The commercialization of the Thanksgiving holiday weekend, underpinned by the now infamous Black Friday, is no longer a surprise to retailers or consumers – yet the scale and impact of the event goes from high to groundbreaking high. With a record spend anticipated for 2018, Black Friday and its counterpart Cyber Monday continue to rule the retail calendar – in the West. China’s Singles Day, first monetized by Alibaba in 2008 and held annually on November 11, has quickly grown to become the ultimate international shopping event, moving more merchandise than America’s flagship events combined. Amid these two international sprees, we put together an infographic of the biggest, and most surprising, statistics surrounding our holiday spending, to give context to this global phenomenon.
Black Friday: A history
Black Friday’s dark name has a fittingly murky history. The first recorded use of the term comes from Philadelphia, USA; the annual influx of downtown traffic, both human and vehicular, prompted the police force to nickname the day as “Black” as early as 1961. The idea was not entirely original, following the naming convention set earlier in the century by the Black Tuesday and Black Thursday which signaled the start of the Wall Street Crash of 1929. Despite the catastrophic associations of the moniker, retailers could not deny the commercial pull of the Thanksgiving weekend; so, in a mass marketing move, Black Friday was rebranded as the day that profits jumped from the negative red into the positive black.
The new calendar
Black Friday has expanded far beyond its day-long remit, creating an extended Thanksgiving shopping period that commences before the holiday itself and carries through to the following Monday. Cyber Monday, to give its modern name, was so-called in response to the online traffic peak seen on the day, caused by a weekend-worth of browsers finally converting sales – on office time and bandwidth, no less. Giving Tuesday, established in 2012, aims to counter some of the explicit consumerism and commercialization of the holiday weekend, encouraging charitable giving amidst the purchase of gifts and cut-price electronics.
Shopping around the world
Black Friday may dominate America and much of the West, but China’s Singles Day has raised a new bar. Held on November 11, the “bare branches” signified by the written date relate to the country’s singles who, in the 1990s, formed an unofficial celebration of their marital status. Spotting an opportunity ahead of the curve, Alibaba’s Jack Ma monetized the occasion and so created the world’s biggest shopping event: a day that took a record-breaking $30.8bn in 24hrs in 2018, more than twice the amount taken by Black Friday and Cyber Monday 2017 combined. No longer just owned by Alibaba, China’s challenger retailers, such as JD.com, also engage in the sales, as do both domestic and international brands – in 2017, over 180,000 global names were involved.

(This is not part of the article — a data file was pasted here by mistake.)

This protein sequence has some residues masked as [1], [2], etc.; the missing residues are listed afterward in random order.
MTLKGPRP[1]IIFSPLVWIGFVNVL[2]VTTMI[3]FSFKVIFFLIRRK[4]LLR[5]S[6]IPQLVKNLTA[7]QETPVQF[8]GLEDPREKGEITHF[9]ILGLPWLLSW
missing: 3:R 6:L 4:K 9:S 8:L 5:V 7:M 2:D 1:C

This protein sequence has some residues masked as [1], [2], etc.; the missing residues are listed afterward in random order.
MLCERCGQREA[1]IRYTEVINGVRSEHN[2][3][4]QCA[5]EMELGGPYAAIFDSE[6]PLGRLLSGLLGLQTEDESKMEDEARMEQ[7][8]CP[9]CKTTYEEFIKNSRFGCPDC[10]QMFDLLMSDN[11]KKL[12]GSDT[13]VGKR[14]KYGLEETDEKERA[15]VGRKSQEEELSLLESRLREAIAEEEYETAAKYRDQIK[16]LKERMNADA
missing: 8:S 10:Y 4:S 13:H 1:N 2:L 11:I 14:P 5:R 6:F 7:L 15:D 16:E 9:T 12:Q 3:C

Global interest in Black Friday has risen year-on-year, averaging 117% growth across the last five years, with notable peaks in South Africa (9900%), Turkey (4900%), and Italy (3233%). In some cases, shopping fever dovetails neatly with existing festivals – in India, for example, interest growth in Black Friday has been relatively low, with sales and spending prompted instead by the Diwali festival. Gold and utensils are traditionally bought on the first day, Dhanteras, in a symbolic protection against ill will and to bring good luck for the coming year. In Brazil, Black Friday has been a kickstart to ecommerce across the country, buoyed by the nation’s summer holidays and payment of the “13th month”; sales and price-cuts can be seen cross-category, on both big- and small-ticket items.
What, then, can we expect from Black Friday 2018? If Singles Day is any indicator, revenues will be up – with online US spend across the weekend forecast to hit $23.3bn. More and more purchases will be made, or at least researched, from mobile device, with smartphones taking significantly greater share than tablets; though important to note brick-and-mortar retail still plays its role. Online shopping is set to peak on Cyber Monday, in a three-hour evening window (7-10pm PST), driven by a select number of SKUs: expect to see 4K TVs, gaming consoles, and toys in this year’s most-wanted, and most-purchased, lists.
Takings may not equate directly to profit. Reports from Singles Day 2018 suggest that despite the mountains of merchandise shifted, growth rates at Alibaba have slowed; major investment in physical stores, plus global expansion efforts, have eaten into margins. Combine this with some of Black Friday’s darker associations of shopfront frenzies and an annual log of incidents and violence, and the picture is less than rosy. But as the glossy discounts and enticing offers accumulate in our inboxes, will consumers have the strength to resist? Happy Black Friday, everybody.